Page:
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New Conceptions of Liberty

  • M. N. S. Sellers

Abstract

Liberty had a single central meaning for most of its history: government by law to serve the common good. Libertas meant life without subjection, except to public reason, expressed through elections. This last provision protects the rest and represents the point where republicanism and liberalism first explicitly diverged in the early nineteenth century. Even before this separation, partisans of monarchy frequently emerged to challenge liberty and question its republican antecedents. Thomas Hobbes, one of the subtlest and most lucid of such theorists, made a profound impression on subsequent debate, to the extent that republican liberty lost its meaning for many, and often even self-styled “liberals” and “republicans” now use Hobbesian terminology.

Keywords

Common Good Public Reason Early Nineteenth Century Subsequent Debate European History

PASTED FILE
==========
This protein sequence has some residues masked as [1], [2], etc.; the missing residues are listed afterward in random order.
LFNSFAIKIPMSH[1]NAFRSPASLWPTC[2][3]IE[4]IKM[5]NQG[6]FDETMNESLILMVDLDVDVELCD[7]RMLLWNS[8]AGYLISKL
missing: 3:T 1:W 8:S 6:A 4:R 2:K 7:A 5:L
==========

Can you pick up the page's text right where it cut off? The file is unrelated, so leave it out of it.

These keywords were added by machine and not by the authors. This process is experimental and the keywords may be updated as the learning algorithm improves.

Notes

  1. 1.
    Isaiah Berlin Two Concepts of Liberty (Oxford, 1958) p. 7.Google Scholar
  2. 3.
    John Austin, The Province of Jurisprudence Determined (1832), ed. Wilfrid E. Rumble (Oxford, 1995) Lecture V, p. 160.CrossRefGoogle Scholar
  3. 13.
    E.g. David Miller (ed.) Liberty (Oxford, 1991), pp. 2–3.Google Scholar

Copyright information

© M.N.S. Sellers 1998

Authors and Affiliations

  • M. N. S. Sellers
    • 1
  1. 1.Center for International and Comparative LawUniversity of Baltimore School of LawUSA

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